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SYSE 534 - Human Systems Integration

  • 3 credits

Evaluation of human capabilities and limitations when designing and evaluating complex systems in order to enhance safety, efficiency, usability, and reduce life cycle costs.

Course Objectives:
Topics include transportation, health care, manufacturing, military, and other complex control systems.
Students successfully completing this course will be able to:
• Explain how perception, cognition, biases, trust, and decision-making influence human-system interactions
• Implement concepts of human capabilities and limitations to the design and evaluation of existing and new systems
• Design studies to examine system performance with respect to the human
• Understand basic principles in human-automation interactions and supervisory control


Bachelor's degree required. Credit not allowed for both SYSE 534 and ENGR 581A4

Important Information

Military personnel admitted to a College of Engineering online degree program may be eligible for a 15% tuition discount. Tuition discounts can only be given if you provide the appropriate discount code at the time of registration. Call (877) 491-4336 or email to learn more. (Discounts are not applicable to Denver sections.)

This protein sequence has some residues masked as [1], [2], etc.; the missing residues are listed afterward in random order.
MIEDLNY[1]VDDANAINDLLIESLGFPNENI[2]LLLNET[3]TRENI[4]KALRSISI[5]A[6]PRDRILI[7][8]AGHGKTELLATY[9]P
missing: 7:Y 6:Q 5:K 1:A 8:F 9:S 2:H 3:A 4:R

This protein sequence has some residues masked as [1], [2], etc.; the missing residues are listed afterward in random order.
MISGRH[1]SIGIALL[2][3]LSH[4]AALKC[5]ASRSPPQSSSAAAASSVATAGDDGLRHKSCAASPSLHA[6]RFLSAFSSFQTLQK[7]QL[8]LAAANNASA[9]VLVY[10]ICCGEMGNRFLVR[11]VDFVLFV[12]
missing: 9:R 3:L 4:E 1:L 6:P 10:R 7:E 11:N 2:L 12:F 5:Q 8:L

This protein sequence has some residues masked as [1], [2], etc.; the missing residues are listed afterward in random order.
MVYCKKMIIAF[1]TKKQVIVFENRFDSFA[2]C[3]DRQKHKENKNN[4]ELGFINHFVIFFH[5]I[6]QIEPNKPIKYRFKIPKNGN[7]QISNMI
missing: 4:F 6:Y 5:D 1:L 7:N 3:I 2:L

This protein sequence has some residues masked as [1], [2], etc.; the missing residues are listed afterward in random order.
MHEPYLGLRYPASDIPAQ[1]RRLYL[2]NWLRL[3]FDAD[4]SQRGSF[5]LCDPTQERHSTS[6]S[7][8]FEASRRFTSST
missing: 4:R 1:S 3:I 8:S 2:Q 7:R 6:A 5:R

This class is available live via the Internet Tuesdays from 5:15 to 8:00 p.m. Mountain Time. Log into your Canvas account to access the course; directions will be posted.

Textbooks and Materials

No text required.


Erika Miller

Dr. Erika Miller is an assistant professor in the Mechanical Engineering Department and the Systems Engineering Program at Colorado State University. Her research focuses on driver behavior within transportation systems, the interaction of humans with autonomous systems, human-machine trust, the integration of human factors and automation within systems, and safety analysis. Her education and research background is in civil engineering, industrial & systems engineering, and transportation systems. Dr. Miller received her B.S. from Oregon State University and her M.S. and Ph.D. from the University of Washington.

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